The Jefferson nickel was introduced in 1938. With the exception of a few oddities, most Jefferson nickels are not very valuable. Pre-1938 nickels, called Buffalo nickels or Indian Head nickels, and pre-1913 nickels, called Liberty Head nickels, are far more collectible.Know More
Sort through your coins. If you find any older nickels, especially any Buffalo or Liberty Head nickels, set them aside. Numerous books and websites can help you determine whether a coin might be valuable.
Finding valuable coins by chance is a rare occurrence, so if you are serious about collecting, you will probably end up buying coins from coin dealers. Use guide books or websites to decide which coins you want and how much you can expect to pay.
While most reputable coin dealers are not out to cheat customers, they are in business to make a profit, and most expect the consumer to be informed. The more knowledgeable you are, the easier it will be for you to recognize a good price when you see it.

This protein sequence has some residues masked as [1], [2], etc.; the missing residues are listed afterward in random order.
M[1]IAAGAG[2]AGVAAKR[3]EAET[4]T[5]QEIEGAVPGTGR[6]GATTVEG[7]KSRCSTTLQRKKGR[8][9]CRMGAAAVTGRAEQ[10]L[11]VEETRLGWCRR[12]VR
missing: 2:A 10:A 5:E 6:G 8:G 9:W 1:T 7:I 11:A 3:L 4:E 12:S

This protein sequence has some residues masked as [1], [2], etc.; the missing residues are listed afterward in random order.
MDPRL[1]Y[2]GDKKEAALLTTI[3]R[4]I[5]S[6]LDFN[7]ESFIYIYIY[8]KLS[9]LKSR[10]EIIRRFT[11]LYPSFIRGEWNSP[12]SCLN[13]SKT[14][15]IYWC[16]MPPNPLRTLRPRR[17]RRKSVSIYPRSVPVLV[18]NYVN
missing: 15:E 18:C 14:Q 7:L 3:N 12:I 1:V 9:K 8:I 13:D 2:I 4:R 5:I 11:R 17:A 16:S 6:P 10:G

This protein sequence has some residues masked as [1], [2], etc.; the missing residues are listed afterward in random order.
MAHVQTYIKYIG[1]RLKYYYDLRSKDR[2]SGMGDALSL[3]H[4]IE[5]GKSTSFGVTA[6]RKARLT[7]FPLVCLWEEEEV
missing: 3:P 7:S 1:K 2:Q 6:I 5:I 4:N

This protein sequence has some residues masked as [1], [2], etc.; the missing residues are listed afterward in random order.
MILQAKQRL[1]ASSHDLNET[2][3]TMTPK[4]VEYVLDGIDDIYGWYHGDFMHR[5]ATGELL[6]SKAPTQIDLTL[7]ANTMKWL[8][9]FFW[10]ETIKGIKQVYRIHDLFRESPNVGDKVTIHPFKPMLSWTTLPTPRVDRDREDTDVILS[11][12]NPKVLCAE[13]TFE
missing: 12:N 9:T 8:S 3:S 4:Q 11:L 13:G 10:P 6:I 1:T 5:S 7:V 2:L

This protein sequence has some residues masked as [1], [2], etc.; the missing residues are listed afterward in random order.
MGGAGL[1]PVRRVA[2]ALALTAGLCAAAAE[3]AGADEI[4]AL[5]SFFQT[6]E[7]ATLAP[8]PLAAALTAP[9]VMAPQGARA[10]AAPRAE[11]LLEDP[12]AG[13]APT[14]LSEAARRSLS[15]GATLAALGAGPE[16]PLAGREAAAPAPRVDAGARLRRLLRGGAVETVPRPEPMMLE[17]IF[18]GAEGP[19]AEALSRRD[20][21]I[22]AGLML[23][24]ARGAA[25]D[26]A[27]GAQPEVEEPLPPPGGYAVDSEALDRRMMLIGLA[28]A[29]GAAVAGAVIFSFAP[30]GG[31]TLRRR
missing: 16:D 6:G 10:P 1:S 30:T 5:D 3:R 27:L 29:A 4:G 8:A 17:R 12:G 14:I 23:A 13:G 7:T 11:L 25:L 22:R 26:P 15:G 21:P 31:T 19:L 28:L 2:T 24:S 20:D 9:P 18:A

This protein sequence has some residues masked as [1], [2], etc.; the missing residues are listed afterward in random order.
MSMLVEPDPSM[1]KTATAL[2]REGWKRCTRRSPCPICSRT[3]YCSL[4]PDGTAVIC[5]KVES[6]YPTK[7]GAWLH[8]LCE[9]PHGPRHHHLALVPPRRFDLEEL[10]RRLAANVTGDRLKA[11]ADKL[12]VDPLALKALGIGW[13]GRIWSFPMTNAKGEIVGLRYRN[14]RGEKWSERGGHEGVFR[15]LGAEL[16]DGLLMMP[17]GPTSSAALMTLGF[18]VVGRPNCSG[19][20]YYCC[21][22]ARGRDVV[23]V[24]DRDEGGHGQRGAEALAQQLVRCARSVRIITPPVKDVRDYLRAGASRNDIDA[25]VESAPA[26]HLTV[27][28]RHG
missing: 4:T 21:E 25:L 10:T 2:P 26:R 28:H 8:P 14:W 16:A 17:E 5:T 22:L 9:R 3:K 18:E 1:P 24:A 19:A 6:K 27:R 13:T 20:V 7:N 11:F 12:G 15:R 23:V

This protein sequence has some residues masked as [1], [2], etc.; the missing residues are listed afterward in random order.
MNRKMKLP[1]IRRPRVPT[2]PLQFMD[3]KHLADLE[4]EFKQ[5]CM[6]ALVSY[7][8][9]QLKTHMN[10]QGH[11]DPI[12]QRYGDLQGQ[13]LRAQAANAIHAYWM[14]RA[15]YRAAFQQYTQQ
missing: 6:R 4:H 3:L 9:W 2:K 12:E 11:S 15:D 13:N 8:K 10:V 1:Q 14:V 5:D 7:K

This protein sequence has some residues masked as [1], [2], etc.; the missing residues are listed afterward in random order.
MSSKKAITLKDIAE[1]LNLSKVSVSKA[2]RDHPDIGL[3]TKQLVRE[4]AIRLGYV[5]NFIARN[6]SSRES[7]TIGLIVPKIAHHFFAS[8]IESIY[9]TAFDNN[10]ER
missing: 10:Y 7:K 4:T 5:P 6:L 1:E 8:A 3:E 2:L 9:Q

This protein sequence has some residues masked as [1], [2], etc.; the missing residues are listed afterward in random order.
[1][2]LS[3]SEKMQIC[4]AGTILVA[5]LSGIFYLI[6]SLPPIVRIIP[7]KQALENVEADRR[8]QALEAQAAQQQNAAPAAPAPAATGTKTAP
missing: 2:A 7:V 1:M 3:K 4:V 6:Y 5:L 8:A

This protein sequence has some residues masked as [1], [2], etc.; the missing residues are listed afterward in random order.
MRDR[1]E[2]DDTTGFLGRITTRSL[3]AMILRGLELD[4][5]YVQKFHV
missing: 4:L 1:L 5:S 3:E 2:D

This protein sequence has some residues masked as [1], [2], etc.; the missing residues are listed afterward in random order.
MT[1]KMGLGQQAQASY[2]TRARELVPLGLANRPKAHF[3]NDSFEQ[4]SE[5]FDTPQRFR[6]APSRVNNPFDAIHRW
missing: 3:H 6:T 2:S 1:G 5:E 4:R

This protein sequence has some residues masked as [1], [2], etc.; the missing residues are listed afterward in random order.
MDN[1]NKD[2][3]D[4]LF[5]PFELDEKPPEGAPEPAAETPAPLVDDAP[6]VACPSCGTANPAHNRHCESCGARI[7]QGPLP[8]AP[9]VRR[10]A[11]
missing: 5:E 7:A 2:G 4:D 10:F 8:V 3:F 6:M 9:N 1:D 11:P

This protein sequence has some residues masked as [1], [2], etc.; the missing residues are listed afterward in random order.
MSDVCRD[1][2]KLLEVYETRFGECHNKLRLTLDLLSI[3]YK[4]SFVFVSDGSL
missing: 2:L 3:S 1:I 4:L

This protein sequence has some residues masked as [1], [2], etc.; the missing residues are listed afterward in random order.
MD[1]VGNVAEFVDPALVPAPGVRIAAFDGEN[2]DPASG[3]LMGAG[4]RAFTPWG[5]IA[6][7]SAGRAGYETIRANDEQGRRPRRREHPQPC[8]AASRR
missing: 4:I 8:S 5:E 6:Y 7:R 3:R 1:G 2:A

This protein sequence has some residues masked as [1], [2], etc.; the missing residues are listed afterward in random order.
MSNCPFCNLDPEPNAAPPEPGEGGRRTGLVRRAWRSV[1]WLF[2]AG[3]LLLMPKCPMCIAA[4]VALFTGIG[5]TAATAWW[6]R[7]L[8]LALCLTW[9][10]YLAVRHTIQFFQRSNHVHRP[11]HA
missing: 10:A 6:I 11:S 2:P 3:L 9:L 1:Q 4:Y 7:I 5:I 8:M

Cleaning and polishing is one of the best ways to reduce the value of old coins. Professional coin dealers are adept at spotting a cleaned coin, and will not be fooled just because a coin looks shinier.
Some of the most valuable coins in the world include the 1794-1795 "Flowing Hair Silver/Copper Dollar," the 1933 "Double Eagle" and the 1907 "Saint-Gaudens Double Eagle," according to Mental Floss. As of 2013, each of these coins is valued at over $7 million. The three coins are all of American origin.Full Answer >
Many U.S. quarters carry a premium over their face value because of their silver content. Among them are Washington quarters minted before 1964. Other valuable quarters include older quarters, such as the Barber quarter, minted between 1892 and 1916, and the Standing Liberty quarter, produced between 1916 and 1930. A valuable recent quarter is the special Bicentennial quarter minted from 40 percent silver.Full Answer >
It isn't unusual to see a buffalo nickel with the date worn away, because the date was printed on a raised part of the coin's design. Since determining the age and rarity of the coin is impossible without the date, such coins are usually of little value to coin collectors.Full Answer >
There are exactly 20 nickels in a dollar. Each individual nickel is worth 5 cents, and there are 100 cents in a dollar. Since 20 multiplied by 5 is equal to 100, there are 20 nickels per dollar.Full Answer >